A blog based on participation in a motorcycle swap meet may seem like an unlikely reason or place to write about some of life's bigger issues, but here it is. The blog is based not so much on the venue, a very chilly ice rink in Kalamazoo, or the event - a chance to get hard to find parts for your antique motorcycle restoration project, or early Christmas shopping for a biker buddy or spouse, as it is about the opportunities such forums create for interesting human interactions.
At least in my instance as a vendor I'm there less for commercial success as I am to talk with folks. When people walk in the door they have no idea some bloke is going to be standing behind a card table selling books about exploring the Great Lakes region by motorcycle. If they do happen to be interested in such a product or concept then it's a serendipitous event for them. If not, then it still might be a chance for me to talk with them about the books and the rationale behind them. Either way I get to talk with dozens of strangers, some at great length. Sometimes we talk about shared passions, other times I actually am in a position where I can share some new concepts with a stranger and maybe change by just a little bit how they view the world around them.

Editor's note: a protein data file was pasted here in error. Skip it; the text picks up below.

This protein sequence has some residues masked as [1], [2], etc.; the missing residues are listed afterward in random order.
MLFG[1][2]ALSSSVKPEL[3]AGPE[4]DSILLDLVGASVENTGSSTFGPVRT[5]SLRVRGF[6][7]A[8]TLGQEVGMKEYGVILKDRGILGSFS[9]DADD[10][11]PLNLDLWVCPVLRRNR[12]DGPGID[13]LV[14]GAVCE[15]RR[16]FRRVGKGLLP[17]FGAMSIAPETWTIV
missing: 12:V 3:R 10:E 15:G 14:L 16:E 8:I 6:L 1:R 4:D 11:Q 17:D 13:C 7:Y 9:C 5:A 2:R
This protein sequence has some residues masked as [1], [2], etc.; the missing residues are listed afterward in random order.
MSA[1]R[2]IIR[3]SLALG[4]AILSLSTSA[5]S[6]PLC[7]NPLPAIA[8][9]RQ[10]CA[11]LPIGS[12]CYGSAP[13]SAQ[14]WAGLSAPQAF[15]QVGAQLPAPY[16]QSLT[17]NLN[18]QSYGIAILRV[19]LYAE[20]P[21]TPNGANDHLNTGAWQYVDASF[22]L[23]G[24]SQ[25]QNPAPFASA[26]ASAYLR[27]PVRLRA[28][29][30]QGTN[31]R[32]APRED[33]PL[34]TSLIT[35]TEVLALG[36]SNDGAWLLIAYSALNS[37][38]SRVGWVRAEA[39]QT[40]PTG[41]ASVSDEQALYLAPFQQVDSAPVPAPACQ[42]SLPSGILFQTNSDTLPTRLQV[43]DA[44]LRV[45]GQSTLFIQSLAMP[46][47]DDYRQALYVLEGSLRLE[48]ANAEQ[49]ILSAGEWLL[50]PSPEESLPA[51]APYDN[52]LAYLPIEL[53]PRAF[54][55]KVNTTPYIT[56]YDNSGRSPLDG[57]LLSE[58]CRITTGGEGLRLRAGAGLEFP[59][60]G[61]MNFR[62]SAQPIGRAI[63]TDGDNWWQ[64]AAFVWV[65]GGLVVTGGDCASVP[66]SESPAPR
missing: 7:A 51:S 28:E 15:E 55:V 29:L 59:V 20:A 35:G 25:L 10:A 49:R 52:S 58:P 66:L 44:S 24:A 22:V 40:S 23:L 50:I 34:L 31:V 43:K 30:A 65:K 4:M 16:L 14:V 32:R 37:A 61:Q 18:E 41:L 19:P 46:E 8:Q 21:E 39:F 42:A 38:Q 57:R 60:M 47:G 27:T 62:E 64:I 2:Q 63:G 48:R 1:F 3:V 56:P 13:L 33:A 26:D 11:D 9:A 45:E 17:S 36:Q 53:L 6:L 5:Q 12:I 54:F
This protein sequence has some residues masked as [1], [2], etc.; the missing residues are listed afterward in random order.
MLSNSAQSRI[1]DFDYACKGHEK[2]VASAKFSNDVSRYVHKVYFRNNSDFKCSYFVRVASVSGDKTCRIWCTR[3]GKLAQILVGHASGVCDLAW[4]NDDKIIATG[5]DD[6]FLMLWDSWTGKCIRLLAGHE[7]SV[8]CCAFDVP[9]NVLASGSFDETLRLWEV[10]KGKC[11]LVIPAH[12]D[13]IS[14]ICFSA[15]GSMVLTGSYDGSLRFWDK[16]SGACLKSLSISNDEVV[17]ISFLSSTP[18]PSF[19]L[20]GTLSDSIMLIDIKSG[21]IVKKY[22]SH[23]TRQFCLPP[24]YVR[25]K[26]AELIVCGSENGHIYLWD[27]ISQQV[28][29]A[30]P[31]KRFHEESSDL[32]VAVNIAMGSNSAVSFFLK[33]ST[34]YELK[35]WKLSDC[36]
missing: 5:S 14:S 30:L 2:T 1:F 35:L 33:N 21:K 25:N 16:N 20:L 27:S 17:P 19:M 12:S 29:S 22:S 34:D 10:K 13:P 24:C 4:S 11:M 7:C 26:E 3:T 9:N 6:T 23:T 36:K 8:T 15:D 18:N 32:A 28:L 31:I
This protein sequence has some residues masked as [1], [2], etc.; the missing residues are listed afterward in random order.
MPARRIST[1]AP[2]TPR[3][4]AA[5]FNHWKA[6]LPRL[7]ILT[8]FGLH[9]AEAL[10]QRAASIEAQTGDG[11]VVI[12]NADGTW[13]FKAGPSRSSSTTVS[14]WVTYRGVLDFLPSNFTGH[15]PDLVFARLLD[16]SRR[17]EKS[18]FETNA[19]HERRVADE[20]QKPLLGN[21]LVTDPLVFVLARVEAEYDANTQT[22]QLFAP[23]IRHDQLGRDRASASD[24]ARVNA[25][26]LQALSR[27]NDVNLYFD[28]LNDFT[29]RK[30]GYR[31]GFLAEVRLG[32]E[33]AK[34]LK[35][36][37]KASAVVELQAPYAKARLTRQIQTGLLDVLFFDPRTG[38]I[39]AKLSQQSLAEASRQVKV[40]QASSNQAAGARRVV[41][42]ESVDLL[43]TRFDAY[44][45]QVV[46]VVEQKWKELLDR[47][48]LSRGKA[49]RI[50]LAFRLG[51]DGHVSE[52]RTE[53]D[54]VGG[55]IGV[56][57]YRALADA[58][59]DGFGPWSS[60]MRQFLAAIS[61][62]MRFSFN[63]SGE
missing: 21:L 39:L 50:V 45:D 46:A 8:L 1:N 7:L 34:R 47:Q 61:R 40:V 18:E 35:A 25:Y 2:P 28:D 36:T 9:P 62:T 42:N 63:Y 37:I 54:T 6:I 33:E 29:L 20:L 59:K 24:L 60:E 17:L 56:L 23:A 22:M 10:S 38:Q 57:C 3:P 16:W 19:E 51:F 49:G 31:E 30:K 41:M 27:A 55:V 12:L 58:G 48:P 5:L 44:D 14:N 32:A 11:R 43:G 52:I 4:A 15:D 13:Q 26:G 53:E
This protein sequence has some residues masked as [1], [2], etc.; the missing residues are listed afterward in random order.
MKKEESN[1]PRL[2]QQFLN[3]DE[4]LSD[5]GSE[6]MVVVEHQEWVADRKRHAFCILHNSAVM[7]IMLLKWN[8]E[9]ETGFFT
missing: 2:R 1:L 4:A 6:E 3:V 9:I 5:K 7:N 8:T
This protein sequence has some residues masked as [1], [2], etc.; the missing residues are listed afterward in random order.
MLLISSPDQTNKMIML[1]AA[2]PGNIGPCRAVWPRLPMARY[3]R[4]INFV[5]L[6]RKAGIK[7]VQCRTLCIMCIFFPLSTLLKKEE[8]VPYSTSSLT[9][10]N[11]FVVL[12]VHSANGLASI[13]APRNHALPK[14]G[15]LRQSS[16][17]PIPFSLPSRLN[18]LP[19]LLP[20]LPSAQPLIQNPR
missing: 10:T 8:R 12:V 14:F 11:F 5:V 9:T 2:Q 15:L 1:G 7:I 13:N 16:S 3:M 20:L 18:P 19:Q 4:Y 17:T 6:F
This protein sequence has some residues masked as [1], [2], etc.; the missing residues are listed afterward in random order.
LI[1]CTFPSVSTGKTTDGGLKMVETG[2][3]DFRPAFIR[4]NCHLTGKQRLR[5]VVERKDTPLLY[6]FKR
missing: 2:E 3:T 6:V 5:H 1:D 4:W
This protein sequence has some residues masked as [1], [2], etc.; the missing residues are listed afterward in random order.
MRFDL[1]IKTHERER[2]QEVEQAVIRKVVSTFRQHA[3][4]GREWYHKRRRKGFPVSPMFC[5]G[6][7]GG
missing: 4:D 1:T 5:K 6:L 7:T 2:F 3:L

When I attend a swap meet or similar event as a vendor I generally sell enough just to cover expenses; sometimes perhaps cover lunch as well, or maybe actually make a small profit to justify my continued status as a struggling writer to my wife and friends. But a large reason I attend these events is to show the flag - a fancy term for crass commercial advertising and marketing. The more folks that are aware of my books the more word of mouth advertising that takes place, and in a world that is based on the exchange of goods and services for money, that's important.